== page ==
Apalachicola Bay to Cape San Blas
Washington D.C. Published by the United States Coast and Geodetic Survey, Updated Issue January 1920 (First Published January 1904). Large folding nautical chart, printed on heavy paper stock. Uncolored. Sheet size: 35 1/2 x 44 inches.
A rare original coastal survey of Apalachicola Bay and Cape San Blas including St. George Island.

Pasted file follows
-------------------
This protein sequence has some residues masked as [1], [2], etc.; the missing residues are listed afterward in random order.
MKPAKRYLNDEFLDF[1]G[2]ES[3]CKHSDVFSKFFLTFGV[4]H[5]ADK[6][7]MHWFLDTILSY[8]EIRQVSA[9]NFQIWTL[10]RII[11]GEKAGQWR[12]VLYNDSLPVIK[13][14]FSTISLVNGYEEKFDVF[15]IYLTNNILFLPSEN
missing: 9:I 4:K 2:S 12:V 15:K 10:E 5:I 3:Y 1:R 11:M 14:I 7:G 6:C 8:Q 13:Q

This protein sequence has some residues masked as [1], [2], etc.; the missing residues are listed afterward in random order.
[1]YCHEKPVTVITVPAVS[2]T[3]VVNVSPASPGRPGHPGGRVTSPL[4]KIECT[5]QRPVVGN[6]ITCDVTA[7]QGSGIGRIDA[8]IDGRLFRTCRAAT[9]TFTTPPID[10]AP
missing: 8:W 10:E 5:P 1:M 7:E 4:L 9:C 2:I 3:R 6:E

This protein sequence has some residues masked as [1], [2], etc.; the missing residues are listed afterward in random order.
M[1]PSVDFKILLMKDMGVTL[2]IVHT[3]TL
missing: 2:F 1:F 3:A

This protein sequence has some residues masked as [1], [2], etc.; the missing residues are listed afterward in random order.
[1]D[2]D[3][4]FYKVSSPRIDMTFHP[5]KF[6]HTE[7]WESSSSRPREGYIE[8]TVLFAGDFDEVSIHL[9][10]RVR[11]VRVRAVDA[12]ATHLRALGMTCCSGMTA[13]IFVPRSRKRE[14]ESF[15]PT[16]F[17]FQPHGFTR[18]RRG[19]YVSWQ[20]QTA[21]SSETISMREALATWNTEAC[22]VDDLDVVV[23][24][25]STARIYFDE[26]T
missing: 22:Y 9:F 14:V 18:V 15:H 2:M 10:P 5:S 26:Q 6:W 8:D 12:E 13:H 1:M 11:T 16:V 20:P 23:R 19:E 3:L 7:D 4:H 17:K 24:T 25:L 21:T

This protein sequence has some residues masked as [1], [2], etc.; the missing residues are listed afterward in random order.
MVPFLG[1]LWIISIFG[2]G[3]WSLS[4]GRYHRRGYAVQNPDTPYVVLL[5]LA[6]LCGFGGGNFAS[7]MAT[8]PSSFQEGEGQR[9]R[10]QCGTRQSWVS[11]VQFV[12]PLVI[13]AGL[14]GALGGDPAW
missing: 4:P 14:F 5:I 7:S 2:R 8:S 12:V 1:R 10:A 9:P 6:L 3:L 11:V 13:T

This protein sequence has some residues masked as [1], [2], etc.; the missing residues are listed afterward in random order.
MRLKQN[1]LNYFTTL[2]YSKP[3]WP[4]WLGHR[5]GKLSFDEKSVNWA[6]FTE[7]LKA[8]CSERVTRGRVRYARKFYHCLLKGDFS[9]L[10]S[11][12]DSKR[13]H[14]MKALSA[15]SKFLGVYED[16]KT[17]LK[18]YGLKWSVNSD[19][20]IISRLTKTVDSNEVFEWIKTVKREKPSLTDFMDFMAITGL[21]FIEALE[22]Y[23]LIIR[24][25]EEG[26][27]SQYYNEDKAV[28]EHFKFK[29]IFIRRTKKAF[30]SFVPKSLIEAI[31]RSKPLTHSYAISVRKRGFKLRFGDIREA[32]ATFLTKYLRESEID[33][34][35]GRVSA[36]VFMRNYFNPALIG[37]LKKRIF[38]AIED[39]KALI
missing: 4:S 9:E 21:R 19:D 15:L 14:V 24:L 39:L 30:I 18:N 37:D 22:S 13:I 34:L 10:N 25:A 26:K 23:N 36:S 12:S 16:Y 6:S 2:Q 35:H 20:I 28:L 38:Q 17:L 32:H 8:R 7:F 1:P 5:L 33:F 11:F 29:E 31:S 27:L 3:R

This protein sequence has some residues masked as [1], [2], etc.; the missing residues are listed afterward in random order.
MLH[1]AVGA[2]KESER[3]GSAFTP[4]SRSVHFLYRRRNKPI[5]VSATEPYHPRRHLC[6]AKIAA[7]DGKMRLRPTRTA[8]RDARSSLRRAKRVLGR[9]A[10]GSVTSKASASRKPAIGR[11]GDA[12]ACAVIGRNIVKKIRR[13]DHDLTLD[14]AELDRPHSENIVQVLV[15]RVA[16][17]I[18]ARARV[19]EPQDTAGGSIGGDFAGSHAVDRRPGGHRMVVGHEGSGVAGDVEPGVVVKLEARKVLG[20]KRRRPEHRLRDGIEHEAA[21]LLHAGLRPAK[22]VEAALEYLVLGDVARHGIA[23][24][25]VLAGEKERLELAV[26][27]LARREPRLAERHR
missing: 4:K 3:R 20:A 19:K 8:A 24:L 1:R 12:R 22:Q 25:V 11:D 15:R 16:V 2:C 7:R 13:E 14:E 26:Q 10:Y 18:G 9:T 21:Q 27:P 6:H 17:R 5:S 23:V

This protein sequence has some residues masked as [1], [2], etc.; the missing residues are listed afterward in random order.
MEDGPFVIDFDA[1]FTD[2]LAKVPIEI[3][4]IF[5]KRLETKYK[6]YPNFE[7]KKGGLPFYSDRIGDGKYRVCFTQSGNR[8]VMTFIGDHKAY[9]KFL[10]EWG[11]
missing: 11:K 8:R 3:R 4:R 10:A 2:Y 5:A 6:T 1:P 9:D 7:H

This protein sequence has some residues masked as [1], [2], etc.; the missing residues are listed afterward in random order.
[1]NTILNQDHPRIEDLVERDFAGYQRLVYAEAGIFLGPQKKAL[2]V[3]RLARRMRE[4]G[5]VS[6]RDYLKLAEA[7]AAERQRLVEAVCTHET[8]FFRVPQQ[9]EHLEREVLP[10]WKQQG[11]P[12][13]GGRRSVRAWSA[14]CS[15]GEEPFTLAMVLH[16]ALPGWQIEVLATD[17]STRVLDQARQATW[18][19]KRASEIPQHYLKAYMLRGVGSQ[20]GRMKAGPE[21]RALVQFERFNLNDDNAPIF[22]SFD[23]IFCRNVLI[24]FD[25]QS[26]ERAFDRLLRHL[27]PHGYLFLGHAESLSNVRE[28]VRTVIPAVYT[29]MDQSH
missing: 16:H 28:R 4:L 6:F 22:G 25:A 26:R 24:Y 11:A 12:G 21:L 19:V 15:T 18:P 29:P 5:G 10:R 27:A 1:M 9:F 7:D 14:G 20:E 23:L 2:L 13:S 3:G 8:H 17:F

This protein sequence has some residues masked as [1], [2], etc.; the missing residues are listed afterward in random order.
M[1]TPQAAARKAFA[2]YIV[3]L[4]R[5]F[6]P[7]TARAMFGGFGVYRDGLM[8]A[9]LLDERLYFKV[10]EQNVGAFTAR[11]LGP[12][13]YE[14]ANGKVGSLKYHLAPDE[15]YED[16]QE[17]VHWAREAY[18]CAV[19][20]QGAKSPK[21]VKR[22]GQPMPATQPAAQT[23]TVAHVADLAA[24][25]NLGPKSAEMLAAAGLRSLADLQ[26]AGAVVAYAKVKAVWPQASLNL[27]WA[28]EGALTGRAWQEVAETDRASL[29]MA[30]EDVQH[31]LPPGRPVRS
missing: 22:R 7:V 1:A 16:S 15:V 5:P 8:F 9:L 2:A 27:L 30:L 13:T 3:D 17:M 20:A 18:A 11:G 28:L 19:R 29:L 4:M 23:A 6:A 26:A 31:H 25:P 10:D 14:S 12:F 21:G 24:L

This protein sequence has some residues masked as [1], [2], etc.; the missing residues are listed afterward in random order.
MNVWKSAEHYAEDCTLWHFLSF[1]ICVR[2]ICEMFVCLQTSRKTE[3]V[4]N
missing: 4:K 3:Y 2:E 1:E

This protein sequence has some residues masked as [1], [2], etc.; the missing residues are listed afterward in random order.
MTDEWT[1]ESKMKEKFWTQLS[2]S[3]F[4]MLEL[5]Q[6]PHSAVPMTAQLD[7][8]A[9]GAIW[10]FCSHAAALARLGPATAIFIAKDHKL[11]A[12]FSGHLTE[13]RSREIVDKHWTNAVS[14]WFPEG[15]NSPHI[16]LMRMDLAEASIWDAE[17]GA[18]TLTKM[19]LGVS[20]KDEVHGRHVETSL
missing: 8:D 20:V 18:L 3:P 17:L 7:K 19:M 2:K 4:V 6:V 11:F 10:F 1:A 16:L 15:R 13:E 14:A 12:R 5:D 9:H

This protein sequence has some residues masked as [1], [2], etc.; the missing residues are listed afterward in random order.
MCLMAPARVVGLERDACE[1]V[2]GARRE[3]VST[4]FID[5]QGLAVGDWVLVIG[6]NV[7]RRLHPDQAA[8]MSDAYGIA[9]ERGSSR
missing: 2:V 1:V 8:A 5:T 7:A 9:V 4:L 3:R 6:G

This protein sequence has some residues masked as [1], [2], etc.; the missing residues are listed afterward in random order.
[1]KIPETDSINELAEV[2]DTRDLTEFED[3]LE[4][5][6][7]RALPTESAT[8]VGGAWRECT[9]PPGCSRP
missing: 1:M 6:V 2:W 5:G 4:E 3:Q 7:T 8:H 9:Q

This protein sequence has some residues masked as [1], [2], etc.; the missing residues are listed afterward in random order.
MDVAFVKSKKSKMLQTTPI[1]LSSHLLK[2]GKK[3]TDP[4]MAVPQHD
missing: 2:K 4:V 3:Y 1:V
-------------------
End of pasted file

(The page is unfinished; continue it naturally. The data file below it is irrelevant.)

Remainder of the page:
Established by President Thomas Jefferson in 1807 as the Survey of the Coast, the U.S. Coast and Geodetic Survey was the United States' first civilian scientific agency. This agency has followed its mission to survey the U.S. coastline, create nautical charts of the coast, and help increase maritime safety since its founding, and has often played fascinating roles in significant chapters of U.S. history. It served in all theaters of the Civil War in the service of the Union Army and Navy, pioneered acoustic exploration in the wake of the sinking of the Titanic, and during WWI it worked to detect enemy submarines. In addition, this agency worked to survey and produce detailed maps and renderings of the U.S. coast. These nautical survey maps (commonly referred to as "T-sheets") provide fascinating insights into the history of the United States coastline, which has and will continue to shift. These maps are the most important data source for understanding the physical and ecological characteristics of the U.S. shoreline. The present map of the Florida coastline precedes the development of the town of Eastpoint and the building of the John Gorrie Memorial Bridge which connects Eastpoint with Apalachicola. The current site of Eastpoint is marked as Godleys Bluff on the present map. This map is a highly detailed and accurate sea chart of the coastal Florida, and an important historical view of the developing state.